Pakistan Army Behind The Murder Of Karima Baloch In Canada As Amnesty Demands Investigation

Karima Baloch  – a Pakistani human rights activist’s death in Canada is being treated as a “non-criminal death,” Toronto police said Tuesday. However, the husband of Karima Baloch disputes police findings and has accused the Pakistan Army. 

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But Karima Baloch, 37, who went for a walk from her home Sunday and never returned – her body was discovered Monday on Toronto’s Centre Island – is the second vocal critic of the Pakistani regime to be found dead this year.

Her husband Hammal Haider, also a critic of the Pakistani military and state, disputed the police finding of his wife’s death.

“I can’t believe that it’s an act of suicide,” he said. “She was a strong lady, and she left home in a good mood. We can’t rule out foul play as she has been under threats.”

“She left Pakistan as her home was raided more than twice.”

Baloch has lived in exile in Canada since 2016, when Pakistani authorities leveled terrorism charges against her.

A friend of Baloch said, “the Pakistan military threatened her and her family members.” Lateef Johar Baloch (no relation) said a recent threat against her was a “warning that someone would send her a ‘Christmas gift’ and teach her a lesson.’”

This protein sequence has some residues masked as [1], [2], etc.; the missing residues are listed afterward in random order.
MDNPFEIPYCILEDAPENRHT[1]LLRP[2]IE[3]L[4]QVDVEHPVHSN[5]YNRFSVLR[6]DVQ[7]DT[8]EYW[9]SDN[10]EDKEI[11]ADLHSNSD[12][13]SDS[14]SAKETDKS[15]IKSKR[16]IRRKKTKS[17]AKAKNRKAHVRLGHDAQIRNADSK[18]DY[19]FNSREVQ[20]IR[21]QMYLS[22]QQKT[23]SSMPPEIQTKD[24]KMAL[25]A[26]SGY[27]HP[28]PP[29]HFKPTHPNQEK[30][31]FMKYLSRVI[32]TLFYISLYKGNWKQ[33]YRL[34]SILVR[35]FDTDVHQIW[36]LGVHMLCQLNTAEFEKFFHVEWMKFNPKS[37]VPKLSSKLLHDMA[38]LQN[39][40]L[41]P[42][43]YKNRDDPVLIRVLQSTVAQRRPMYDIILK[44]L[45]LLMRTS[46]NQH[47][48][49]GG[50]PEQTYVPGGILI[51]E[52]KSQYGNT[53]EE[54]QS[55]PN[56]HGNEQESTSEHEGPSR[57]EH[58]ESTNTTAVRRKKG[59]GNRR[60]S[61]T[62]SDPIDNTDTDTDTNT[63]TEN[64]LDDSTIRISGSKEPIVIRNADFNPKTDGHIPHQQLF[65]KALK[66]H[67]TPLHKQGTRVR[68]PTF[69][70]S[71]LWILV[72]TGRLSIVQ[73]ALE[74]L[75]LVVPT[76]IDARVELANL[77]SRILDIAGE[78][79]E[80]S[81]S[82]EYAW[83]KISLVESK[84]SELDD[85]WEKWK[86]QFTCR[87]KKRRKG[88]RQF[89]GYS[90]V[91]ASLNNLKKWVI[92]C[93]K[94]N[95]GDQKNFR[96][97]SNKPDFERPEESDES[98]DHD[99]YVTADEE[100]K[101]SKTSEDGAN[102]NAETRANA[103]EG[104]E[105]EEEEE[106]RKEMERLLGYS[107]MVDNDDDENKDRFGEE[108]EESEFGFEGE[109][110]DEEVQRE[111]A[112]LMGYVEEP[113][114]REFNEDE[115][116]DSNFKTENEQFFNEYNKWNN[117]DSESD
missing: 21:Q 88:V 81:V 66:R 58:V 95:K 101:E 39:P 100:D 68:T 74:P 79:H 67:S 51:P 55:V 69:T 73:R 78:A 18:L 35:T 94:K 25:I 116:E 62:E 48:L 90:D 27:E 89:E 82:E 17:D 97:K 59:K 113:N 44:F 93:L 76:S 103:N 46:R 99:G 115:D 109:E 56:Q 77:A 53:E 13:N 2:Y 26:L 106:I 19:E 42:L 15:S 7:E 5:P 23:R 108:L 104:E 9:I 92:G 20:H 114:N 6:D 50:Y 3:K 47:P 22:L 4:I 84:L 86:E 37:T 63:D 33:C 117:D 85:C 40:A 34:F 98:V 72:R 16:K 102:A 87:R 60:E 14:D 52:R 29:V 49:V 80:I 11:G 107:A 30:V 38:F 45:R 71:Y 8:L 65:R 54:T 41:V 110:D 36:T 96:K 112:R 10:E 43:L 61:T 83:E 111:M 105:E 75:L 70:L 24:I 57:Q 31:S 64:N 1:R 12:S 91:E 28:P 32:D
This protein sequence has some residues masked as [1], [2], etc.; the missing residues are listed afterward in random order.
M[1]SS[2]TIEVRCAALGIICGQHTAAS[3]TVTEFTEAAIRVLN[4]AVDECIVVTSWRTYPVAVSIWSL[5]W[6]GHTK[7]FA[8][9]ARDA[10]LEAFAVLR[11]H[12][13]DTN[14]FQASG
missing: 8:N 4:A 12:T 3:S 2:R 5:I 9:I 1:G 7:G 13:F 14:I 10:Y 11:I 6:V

Her husband also received threats.


“I was told that my brothers and wife can be targeted,” he said. “I didn’t take them seriously. We often get such trolls and threats while talking about human rights abuses.”

Amnesty International also believes that Baloch was murdered and wants a probe into the death.

“The death of activist Karima Baloch in Toronto, Canada is deeply shocking and must be immediately and effectively investigated,” the human rights organization said. “The perpetrators must be brought to justice without recourse to the death penalty.”

In May, Sajid Hussain, a journalist who detailed human rights infringements in the Pakistani state of Balochistan, was found dead in a Swedish river. He had sought asylum in Sweden.